Yeast, also known as the candida fungus, commonly causes ear infections in humans. This usually happens when bacteria exists at the back of the mouth toward the beginning of the tubes leading to the ears. The yeast spores thrive in warm, moist places, which makes the ears a very susceptible area. Being able to look for and identify the symptoms of an ear canal infection caused by yeast can assist in appropriate treatment.
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A yeast infection in the ear causes inflammation of the outer ear. Although anyone can be affected, the infection primarily affects children, swimmers and those who wear hearing aids. Due to its prevalence among swimmers, an ear yeast infection is also referred to as swimmer’s ear. As with most yeast infections, basic symptoms consist of itching, soreness or shooting pains, white discharge from the ears and difficulty sleeping (see References 1 and 2). Initially the skin around the ears turns red, and there is a feeling of fullness in the ear as well as excessive drainage. These symptoms are common to all ear infections, and it is important to see a doctor before the symptoms get worse.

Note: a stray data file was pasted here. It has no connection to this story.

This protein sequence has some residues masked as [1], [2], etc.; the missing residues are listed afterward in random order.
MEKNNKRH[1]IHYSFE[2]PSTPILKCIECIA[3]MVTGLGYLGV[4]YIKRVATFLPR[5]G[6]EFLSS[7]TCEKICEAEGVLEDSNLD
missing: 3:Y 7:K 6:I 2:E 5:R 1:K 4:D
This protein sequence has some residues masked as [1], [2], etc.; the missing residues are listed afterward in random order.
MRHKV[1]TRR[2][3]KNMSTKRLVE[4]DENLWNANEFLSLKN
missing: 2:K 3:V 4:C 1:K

Discharge and Hearing Loss
Aside from itching and soreness, white discharge is one of the most common symptoms of a yeast ear infection. The white discharge in and around the ear lobe can be cottony in texture. Infections can be recurring and lead to fluid in the ears. Often this discharge blocks the ears and hearing becomes more difficult. Although antibiotics are often prescribed by doctors, the infection can clear up on its own or with changes in hygiene or diet. If antibiotics are not effective, an anti-fungal treatment can help ease the painful symptoms (see References 2 and 3).
The earache is probably the most uncomfortable symptom, consisting of dull aches to sharp, shooting pain in the ears. The sharp pains often make sleeping difficult. Swelling in the inner ear can also lead to swelling of the lymph nodes in the neck (see Reference 2). If not cured quickly, the infection can enter the bloodstream and affect the internal organs, after which the infection is known as systemic candida disease (see Reference 1). The longer the infection remains in the ear, the worse the pain becomes, and the infection becomes more resistant to treatment over time.
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